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Business

Japan duty-free chain Laox makes foray into dining

Retailer also plans Chinese table reservation site in bid to diversify

Laox will launch its buffet-style restaurant by this summer.

TOKYO -- Japanese retailer Laox will start a buffet-style restaurant as well as a table-reservation website targeting tourists visiting Japan, as it seeks to branch out from its slumping duty-free business.

The company plans to open a restaurant by this summer in Chiba Port Square, a shopping mall near Tokyo it acquired last year with Chinese real estate group Greenland Holdings. The eatery will feature the buffet-style dining popular among Asian tourists and offer cuisines ranging from Japanese and Chinese to Western. Laox also hopes to attract nearby residents. A newly established Tokyo subsidiary will oversee the new business.

Within the year, Laox will also roll out a Chinese website to reserve tables and purchase meal plans at roughly 200 Tokyo-area partner restaurants, where a number of seats will be set aside for users. Laox hopes to make use of its brand recognition among Chinese tourists to increase the number of restaurants as well and the languages available on the site.

The retailer recorded its first annual loss in three years in 2016 as tourist shopping sputtered. With its mainstay duty-free business sensitive to changes in economic conditions and exchange rates, Laox plans to move into new fields, centering on food. It aims to raise sales outside of existing retail operations to 10 billion yen ($91.7 million) within a year or two.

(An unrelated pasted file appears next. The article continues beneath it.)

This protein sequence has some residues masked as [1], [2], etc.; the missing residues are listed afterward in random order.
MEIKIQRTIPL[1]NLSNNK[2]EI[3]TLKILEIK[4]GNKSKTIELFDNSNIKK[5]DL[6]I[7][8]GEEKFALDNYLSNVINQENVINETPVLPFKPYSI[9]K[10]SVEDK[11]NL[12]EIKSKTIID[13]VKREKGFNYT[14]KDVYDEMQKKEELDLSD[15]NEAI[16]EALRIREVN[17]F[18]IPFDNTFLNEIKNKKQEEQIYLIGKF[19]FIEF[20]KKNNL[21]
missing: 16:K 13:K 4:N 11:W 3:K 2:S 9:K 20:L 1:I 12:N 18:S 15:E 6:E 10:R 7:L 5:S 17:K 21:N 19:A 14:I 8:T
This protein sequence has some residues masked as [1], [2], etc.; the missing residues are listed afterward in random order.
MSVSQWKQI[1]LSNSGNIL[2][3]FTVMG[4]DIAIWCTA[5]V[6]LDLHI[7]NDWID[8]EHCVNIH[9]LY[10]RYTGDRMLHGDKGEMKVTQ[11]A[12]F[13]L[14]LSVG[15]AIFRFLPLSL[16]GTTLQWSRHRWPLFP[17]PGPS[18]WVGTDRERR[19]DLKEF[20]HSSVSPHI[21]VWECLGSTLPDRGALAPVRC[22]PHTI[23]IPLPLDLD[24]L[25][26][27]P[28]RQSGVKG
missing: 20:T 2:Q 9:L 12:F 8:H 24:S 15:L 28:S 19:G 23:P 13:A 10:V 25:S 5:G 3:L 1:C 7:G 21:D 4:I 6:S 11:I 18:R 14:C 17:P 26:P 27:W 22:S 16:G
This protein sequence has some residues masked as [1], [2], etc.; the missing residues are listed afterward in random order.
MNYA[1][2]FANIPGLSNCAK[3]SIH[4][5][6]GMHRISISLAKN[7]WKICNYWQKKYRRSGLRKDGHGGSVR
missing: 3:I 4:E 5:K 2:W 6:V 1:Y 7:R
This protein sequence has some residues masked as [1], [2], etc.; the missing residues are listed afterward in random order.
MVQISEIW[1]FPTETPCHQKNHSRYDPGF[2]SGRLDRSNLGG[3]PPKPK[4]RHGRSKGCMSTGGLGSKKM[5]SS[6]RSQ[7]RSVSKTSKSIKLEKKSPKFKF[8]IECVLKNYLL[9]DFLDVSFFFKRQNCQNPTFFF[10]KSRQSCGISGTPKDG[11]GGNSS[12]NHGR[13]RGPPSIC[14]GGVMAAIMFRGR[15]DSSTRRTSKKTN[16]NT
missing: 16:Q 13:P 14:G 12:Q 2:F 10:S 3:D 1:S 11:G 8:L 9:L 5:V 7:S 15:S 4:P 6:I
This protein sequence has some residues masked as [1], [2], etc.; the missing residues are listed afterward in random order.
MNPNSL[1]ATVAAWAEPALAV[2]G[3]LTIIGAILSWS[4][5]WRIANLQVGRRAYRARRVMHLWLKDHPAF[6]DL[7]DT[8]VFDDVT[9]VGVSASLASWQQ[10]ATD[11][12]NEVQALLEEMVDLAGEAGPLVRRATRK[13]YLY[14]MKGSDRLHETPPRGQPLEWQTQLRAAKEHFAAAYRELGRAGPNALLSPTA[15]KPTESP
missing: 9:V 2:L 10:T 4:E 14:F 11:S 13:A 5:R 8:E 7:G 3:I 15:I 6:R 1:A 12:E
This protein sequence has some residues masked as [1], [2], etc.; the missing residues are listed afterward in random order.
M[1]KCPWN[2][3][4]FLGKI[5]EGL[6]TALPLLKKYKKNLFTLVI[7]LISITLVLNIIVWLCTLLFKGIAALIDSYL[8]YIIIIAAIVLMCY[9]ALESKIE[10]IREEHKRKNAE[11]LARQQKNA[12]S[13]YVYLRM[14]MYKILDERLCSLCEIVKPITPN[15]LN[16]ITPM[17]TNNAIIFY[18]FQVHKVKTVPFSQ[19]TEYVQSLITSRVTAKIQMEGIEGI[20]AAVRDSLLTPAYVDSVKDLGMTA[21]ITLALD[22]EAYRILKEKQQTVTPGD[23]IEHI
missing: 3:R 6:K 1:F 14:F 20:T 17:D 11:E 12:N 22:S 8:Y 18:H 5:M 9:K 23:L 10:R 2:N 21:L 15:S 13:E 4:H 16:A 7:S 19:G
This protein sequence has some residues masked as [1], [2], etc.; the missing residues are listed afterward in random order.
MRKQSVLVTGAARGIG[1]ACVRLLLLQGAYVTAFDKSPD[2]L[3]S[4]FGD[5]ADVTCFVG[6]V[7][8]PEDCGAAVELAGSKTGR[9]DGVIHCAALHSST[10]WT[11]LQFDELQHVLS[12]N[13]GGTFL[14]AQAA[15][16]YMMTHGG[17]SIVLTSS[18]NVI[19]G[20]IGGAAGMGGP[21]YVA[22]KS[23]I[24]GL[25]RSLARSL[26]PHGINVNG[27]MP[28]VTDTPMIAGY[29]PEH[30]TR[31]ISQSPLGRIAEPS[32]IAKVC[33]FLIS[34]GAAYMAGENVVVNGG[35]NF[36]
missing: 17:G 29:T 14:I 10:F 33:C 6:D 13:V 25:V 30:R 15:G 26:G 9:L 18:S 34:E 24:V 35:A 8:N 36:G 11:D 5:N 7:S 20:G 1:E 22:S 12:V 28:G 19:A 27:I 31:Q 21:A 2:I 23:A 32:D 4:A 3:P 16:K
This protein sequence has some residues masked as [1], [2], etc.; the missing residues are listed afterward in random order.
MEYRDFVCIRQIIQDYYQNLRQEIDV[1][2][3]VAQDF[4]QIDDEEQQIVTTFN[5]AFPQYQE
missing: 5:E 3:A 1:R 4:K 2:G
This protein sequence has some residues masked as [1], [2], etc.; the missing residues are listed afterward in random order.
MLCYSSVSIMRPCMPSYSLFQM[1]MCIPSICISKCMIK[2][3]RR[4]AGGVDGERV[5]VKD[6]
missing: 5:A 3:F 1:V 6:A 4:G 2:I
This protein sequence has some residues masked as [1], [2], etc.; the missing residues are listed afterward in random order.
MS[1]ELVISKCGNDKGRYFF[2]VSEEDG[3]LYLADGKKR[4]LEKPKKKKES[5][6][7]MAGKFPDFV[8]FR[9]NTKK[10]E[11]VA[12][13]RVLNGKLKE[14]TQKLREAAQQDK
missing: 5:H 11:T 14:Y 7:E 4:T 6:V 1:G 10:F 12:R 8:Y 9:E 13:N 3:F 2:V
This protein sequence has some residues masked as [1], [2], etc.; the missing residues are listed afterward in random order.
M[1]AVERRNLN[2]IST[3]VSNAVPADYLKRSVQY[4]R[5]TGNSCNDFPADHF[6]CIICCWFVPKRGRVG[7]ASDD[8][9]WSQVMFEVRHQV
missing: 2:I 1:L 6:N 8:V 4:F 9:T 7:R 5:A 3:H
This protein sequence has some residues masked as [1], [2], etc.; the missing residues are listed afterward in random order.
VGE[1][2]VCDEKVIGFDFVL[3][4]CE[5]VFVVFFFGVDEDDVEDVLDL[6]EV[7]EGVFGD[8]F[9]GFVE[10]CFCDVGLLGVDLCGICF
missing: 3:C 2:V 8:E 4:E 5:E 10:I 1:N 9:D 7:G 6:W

Originally a seller of home appliances, Laox became a tax-free shop operator after China's Suning Commerce Group acquired a stake in 2009. The Chinese retailer later became its parent company. Laox reported its highest-ever net profit of 8 billion yen for 2015, while riding the tailwind of so-called "explosive buying" by Chinese tourists. But it swung to a 1.5 billion yen loss in 2016, as sales plummeted 30% from the previous year.

While the number of visitors to Japan climbed 20% in 2016, their spending on shopping shrank 2% -- a far cry from the twofold growth seen in 2015. Meanwhile, money spent on food and drink continued to rise, jumping 18% to 757.4 billion yen last year.

"Demand from inbound tourists is recovering rapidly," according to Hiroyuki Miyajima, president of Japanese electronics chain Bic Camera. But Laox President Luo Yiwen warns that "goods sales are volatile and easily influenced by trends."

(Nikkei)

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